Olympia’s Tour 2013 / 13 May / Prologue Katwijk
The Olympia’s Tour is a Dutch cycling stage race and was founded in 1909 by cycling club A.S.C. Olympia from Amsterdam. Since 1955 it has been an annual event and nowadays it is part of the UCI Europe Tour. Many previous winners of the race have become succesful professional riders. Among them are Servais Knaven, Lars Boom and Taylor Phinney. This year’s 61st edition of the race started with a prologue in Katwijk, a place in the west of The Netherlands.
Seventeen teams came to Katwijk to ride the famous Royal Smilde Olympia’s Tour. Besides ten Dutch teams, the organisation invited the national teams from Australia and New Zealand for riders under 23 to race in Holland. These teams consist of the most talented young riders of the two most famous countries from Oceania. The other five teams in the race are Team 3M from Belgium, J. Jensen – Ramirent and Concordia Forsikring – Riwal from Denmark, Ked – Stevens Rad-Team Berlin from Germany and the Oneco Cycling Team from Norway. In the photo above, Damien Howson (AUS) and Jasper Bovenhuis (RB3) are preparing themselves for the start of the prologue.
The course of the prologue was 3,2 kilometres long and took place on the boulevard in Katwijk, which is next to the North Sea. There was a lot of wind and it was pretty cold, but luckily there was no rain. However, in the middle of the race, the prologue had to be put on hold for half an hour because the course was not safe enough. This meant that the remaining riders had to wait half an hour longer before they could start. In the photo above, the jury is occupied with checking all the bikes of the riders before they are allowed to start.
The winner of the prologue was Coen Vermeltfoort from Cycling Team De Rijke – Shanks, who finished in 3.56 minutes. Damien Howson and Mitchell Mulhern (AUS) became second and third. In fact, seven talented Australians ended up in the top ten at the end of the day. Vermeltfoort (RIJ) got to wear the white leader’s jersey and the green jersey and Howson (AUS) the blue jersey.
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Ronde van Overijssel 2013 / 4 May / Rijssen
This year it was the 61st edition of the Ronde van Overijssel (UCI 1.2). Unlike last year, when the race celebrated its 60th anniversary by adding a prologue to its program, the race only consisted of the classic course of 202,5 kilometres in the east of The Netherlands. However, the organisation has pointed out that they might organize a women’s edition of the race too in the near future. In the photo above, riders are waiting for the start that took place at 12 o’clock.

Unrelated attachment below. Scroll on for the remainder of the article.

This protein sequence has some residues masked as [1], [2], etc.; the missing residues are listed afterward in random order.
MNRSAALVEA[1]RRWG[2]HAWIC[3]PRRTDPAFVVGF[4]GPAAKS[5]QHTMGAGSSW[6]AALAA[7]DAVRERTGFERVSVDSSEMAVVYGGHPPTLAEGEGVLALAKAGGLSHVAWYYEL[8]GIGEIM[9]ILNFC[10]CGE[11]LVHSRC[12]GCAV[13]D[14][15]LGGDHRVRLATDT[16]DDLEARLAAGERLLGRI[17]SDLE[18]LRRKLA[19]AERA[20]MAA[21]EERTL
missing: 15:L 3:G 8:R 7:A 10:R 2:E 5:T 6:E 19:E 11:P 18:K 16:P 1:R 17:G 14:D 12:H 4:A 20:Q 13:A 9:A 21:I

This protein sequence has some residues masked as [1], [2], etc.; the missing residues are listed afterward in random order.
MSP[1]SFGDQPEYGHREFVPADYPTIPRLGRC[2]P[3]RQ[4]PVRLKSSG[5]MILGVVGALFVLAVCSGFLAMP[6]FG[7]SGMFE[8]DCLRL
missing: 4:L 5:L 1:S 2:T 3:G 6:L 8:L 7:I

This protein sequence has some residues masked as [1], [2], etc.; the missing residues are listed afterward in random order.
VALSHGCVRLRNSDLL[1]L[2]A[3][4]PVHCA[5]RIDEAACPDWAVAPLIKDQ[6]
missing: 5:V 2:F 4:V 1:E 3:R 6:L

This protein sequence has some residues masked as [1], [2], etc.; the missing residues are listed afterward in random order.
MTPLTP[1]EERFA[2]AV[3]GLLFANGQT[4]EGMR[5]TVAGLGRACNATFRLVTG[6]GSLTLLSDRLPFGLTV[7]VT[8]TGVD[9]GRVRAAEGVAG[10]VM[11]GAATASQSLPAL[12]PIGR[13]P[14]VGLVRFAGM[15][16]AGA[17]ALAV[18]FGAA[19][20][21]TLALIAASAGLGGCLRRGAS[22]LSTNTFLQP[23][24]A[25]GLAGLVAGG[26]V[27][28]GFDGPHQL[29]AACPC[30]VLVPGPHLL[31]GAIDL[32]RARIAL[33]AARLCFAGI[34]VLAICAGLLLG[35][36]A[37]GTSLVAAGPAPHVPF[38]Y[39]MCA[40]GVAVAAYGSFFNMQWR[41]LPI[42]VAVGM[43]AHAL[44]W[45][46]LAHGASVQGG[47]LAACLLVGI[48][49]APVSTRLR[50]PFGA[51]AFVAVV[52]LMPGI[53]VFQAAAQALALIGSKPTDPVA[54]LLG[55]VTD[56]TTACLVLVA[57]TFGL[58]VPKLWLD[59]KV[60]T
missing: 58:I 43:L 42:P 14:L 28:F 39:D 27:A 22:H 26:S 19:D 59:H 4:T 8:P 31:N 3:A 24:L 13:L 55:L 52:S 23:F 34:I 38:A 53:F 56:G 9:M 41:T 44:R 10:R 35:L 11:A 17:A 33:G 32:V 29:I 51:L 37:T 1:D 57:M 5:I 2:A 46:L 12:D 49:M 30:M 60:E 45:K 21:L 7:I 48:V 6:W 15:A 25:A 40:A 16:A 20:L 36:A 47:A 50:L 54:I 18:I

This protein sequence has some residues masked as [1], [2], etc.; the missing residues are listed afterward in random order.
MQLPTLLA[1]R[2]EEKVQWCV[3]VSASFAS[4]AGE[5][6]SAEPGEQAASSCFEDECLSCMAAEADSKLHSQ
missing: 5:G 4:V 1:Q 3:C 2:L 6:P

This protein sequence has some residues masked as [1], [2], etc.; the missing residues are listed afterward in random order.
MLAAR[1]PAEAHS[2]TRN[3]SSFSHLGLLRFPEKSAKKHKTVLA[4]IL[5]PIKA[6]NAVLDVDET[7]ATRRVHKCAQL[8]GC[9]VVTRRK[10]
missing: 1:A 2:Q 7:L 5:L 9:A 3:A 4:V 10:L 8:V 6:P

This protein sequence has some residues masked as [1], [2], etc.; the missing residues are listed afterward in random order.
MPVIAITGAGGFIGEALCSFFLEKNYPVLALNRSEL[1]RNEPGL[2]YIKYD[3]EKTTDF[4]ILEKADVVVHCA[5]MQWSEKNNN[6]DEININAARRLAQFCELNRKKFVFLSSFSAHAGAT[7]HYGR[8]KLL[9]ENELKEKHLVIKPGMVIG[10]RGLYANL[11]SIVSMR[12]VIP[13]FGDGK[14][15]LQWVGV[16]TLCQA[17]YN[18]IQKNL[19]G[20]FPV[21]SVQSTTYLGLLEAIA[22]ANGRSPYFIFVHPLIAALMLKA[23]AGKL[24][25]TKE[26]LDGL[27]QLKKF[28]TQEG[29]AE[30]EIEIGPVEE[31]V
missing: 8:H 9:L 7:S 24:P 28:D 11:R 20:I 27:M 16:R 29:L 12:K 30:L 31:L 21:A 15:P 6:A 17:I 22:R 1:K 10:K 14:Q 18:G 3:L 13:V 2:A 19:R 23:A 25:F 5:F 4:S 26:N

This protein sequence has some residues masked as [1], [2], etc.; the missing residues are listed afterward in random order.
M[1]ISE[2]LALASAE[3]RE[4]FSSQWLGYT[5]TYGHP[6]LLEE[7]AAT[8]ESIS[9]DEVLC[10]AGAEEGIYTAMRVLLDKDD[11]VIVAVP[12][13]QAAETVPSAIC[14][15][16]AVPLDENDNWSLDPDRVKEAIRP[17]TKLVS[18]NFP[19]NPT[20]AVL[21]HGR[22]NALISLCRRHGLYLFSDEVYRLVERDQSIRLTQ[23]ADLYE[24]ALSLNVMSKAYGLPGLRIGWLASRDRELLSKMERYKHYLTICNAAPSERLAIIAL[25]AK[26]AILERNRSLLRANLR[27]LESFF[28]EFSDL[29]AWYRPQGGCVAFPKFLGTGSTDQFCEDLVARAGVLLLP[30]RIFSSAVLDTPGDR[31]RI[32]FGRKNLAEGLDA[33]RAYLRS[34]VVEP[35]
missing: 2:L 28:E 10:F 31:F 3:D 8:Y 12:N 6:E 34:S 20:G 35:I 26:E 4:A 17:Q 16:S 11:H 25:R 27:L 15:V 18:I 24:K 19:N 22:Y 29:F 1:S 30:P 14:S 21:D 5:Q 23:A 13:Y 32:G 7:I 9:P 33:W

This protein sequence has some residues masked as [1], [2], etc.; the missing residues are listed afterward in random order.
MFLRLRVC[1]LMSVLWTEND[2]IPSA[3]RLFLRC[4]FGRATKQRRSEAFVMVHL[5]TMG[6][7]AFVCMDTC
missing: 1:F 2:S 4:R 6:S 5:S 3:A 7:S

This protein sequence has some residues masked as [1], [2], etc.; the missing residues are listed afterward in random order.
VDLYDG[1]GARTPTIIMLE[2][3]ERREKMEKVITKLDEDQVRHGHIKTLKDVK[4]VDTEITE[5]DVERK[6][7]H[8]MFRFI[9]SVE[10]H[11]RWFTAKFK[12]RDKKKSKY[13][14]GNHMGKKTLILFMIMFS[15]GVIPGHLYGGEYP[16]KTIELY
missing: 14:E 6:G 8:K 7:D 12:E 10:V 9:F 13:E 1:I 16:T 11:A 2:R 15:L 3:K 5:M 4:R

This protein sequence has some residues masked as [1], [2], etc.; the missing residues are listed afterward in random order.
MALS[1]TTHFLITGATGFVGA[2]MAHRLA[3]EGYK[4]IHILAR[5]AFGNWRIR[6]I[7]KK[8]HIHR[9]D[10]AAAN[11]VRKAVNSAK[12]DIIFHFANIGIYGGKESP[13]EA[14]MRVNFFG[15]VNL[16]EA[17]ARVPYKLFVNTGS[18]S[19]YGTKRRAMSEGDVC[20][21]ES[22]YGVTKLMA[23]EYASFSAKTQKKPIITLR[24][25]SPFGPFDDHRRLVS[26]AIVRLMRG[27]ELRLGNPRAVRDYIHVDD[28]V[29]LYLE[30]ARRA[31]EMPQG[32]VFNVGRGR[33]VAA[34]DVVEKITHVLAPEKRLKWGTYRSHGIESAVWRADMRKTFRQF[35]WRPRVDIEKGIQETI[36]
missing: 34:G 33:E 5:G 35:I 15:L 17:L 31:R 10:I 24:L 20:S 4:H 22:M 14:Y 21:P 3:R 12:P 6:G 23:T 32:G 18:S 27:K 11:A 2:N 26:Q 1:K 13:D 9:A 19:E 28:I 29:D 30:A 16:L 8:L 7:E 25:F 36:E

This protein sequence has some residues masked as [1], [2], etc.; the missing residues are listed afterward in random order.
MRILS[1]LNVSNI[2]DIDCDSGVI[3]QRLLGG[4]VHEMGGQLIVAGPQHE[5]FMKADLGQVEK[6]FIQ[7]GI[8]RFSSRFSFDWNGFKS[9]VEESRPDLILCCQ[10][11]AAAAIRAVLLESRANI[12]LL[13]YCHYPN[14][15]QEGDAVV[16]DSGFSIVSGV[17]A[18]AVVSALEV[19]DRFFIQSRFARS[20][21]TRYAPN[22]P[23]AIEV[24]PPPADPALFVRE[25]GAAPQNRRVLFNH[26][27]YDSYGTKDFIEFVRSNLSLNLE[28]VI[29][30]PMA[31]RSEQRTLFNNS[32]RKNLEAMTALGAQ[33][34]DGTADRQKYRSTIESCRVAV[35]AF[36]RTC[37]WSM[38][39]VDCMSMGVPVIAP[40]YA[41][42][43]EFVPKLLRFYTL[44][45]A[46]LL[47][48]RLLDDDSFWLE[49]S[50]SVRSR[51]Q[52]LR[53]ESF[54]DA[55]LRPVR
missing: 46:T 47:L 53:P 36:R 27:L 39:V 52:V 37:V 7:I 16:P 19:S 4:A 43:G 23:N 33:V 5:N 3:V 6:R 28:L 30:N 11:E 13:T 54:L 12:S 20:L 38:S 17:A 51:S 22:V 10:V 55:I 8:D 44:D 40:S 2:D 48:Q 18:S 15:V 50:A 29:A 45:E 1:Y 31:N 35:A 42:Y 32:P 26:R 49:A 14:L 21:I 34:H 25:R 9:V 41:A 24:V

Bas Stamsnijder (RIJ) was interviewed after the finish by RTV Oost, the local television channel that broadcasted the race live this year. He rides for De Rijke – Shanks, the Continental team that was very active in the finale of the race and wishes to become a ProContinental Team next year.
The podium of this year’s edition included the winner Tom Vermeer (CJP), the number two Martin Mortensen (VPC) and the number three Christoph Pfingsten (RIJ). On the left of them, Kasper Klostergaard (VPC), who won the prize for most combative rider, and Dries Hollanders (MET), who won the sprint prize.
The winner of the Ronde van Overijssel 2013, Tom Vermeer (CJP), dedicated his victory to his grandmother, who was watching the race at home on the tv.
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7 April 2013
This morning, somewhere around Compiègne, 198 men woke up.
They got out of bed, looked out of the window and saw that it was a sunny day.
A few probably stared at the sky for a couple of minutes.
Thinking about the upcoming race.
The cobblestones, wind, dust in your eyes, flat tires, crashes,
big crowds along the roads and not to forget: The Forest.
It might surprise you, but some riders smile when they think of all that.
Paris – Roubaix is one of the hardest races of all the races in the Spring.
To be honest: there should be hanging an enormous banner
with big, black letters at the start, telling you: “Welcome to Hell.”